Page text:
• 500 Internal Server Error for errors from the HTTP middleware itself (for example, if it could not connect to a replica)

  • 502 Bad Gateway if an error is coming from the replica itself (including canister trapping).

If any of these errors occur, the dfx command-line interface provides additional details in the response body.

Revisiting the asset storage canister

To make this transition easier, new and existing projects built with the newer version of dfx will include an improved asset canister that supports the http_request() method by default. This means that assets you upload—including binary assets like images—will be available directly from your browser using their URL. For example, in a new project, the sample-asset.txt file would be uploaded and available after publishing to the Internet Computer at https://<CANISTER_ID>

In the future, we will also provide additional support for managing the asset canister cache, handling default assets, and providing HTTP-specific features.


Both the /api (for replicas) and /_ (for tool purposes) routes are reserved by the HTTP request specification. All other routes are available for you to use as needed within your application, eliminating the need to rely on a separate hash router.

Structure of a new DFX project

Before going into how to migrate an existing project, let’s take a look at a new project. The front-end changes include the following:

  • The dfx.json includes a frontend key for the asset canister that now points to an index.html file instead of the index.js JavaScript entry point.

  • The package.json file now supports Webpack 5 by default.

  • The webpack.config.js file now generates the list of canister imports for for each canister that has a frontend key in a different way.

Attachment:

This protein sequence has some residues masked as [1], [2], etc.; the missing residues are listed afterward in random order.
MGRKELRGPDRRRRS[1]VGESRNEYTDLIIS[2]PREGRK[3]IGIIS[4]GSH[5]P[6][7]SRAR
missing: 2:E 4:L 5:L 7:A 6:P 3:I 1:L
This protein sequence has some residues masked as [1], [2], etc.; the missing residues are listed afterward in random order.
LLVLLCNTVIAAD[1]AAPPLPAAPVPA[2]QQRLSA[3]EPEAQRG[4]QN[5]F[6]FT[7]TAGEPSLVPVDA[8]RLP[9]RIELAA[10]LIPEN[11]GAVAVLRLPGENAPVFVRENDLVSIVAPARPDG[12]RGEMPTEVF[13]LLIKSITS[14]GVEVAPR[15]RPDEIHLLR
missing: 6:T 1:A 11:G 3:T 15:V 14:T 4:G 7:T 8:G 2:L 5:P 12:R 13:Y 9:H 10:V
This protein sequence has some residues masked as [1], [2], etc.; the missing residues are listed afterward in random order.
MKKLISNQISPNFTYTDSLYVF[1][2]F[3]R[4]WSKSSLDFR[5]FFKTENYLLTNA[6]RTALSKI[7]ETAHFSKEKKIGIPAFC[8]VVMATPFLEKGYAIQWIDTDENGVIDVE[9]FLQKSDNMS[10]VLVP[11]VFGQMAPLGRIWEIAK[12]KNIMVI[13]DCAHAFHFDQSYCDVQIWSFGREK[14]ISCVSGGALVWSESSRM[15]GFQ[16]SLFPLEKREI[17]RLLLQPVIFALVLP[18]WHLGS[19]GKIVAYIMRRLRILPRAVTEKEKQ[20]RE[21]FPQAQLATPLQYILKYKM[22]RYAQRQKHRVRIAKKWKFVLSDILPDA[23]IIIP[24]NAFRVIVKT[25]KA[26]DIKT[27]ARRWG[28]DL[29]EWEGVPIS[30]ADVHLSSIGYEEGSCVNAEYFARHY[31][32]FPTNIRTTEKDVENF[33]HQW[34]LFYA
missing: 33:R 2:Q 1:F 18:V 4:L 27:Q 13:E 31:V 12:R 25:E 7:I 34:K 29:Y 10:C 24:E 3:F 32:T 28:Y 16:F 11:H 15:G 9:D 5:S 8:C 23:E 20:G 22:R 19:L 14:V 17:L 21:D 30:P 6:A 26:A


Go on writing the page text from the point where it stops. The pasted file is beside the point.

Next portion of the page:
• The src/<project_name>_assets/src/index.html file is a new template file that you can replace with your own index.html file for your front-end. It is served by default by the asset canister when a file isn’t found.

  • The index.js file has been modified to support agent and actor creation.

Agent and actor creation

With the new architecture, we explicitly create an agent instance, then create the actor that we’ll use for our canister. In the index.js file, this means that where before there was only one import from files generated by dfx, now there are two.

For example, the new index.js file in a project provides code similar to this:

import { Actor, HttpAgent } from '@dfinity/agent';
import { idlFactory as example_idl, canisterId as example_id } from 'dfx-generated/example';

const agent = new HttpAgent();
const example = Actor.createActor(example_idl, { agent, canisterId: example_id });

Explicitly creating the agent and actor like this example illustrates is better for a couple reasons:

  • First, the agent itself is entirely configurable by the application, and so is the actor. For example, authentication can only be set when the agent is constructed, so if you want to manage a user identity, you’ll need to do it before creating the agent.

  • Second, being explicit about creating the agent and actor gives you much more control over when you instantiate those objects. If you want a React hook or an Angular service to create the actor, this approach allows you to do so easily.

Migrating an existing project

If you have an existing project, chances are it will not work seamlessly after you update the DFINITY Canister SDK. Unfortunately, a direct migration path isn’t possible in this case. The best way to migrate your current front-end is to create a new project and move your code manually to the new structure.

Certified and uncertified front-end assets

With the launch of the Internet Computer main network Beta, all projects serve front-end assets use the new HTTP query architecture. In addition, the Internet Computer launch introduces a new capability to serve front-end assets as certified data that has been signed and can be considered authenticated and secure or as raw, uncertified data. Front-end assets that don’t go through the certification process are served using the URL suffix. Certified front-end assets use the URL suffix.

All of the current tutorials illustrate applications that serve uncertified front-end assets. Learning how to build an application that uses certified query results for front-end assets is an advanced development topic. For information about how to return certified data in response to queries, see the Interface specification and connect with other developers through the DFINITY Developer Forum.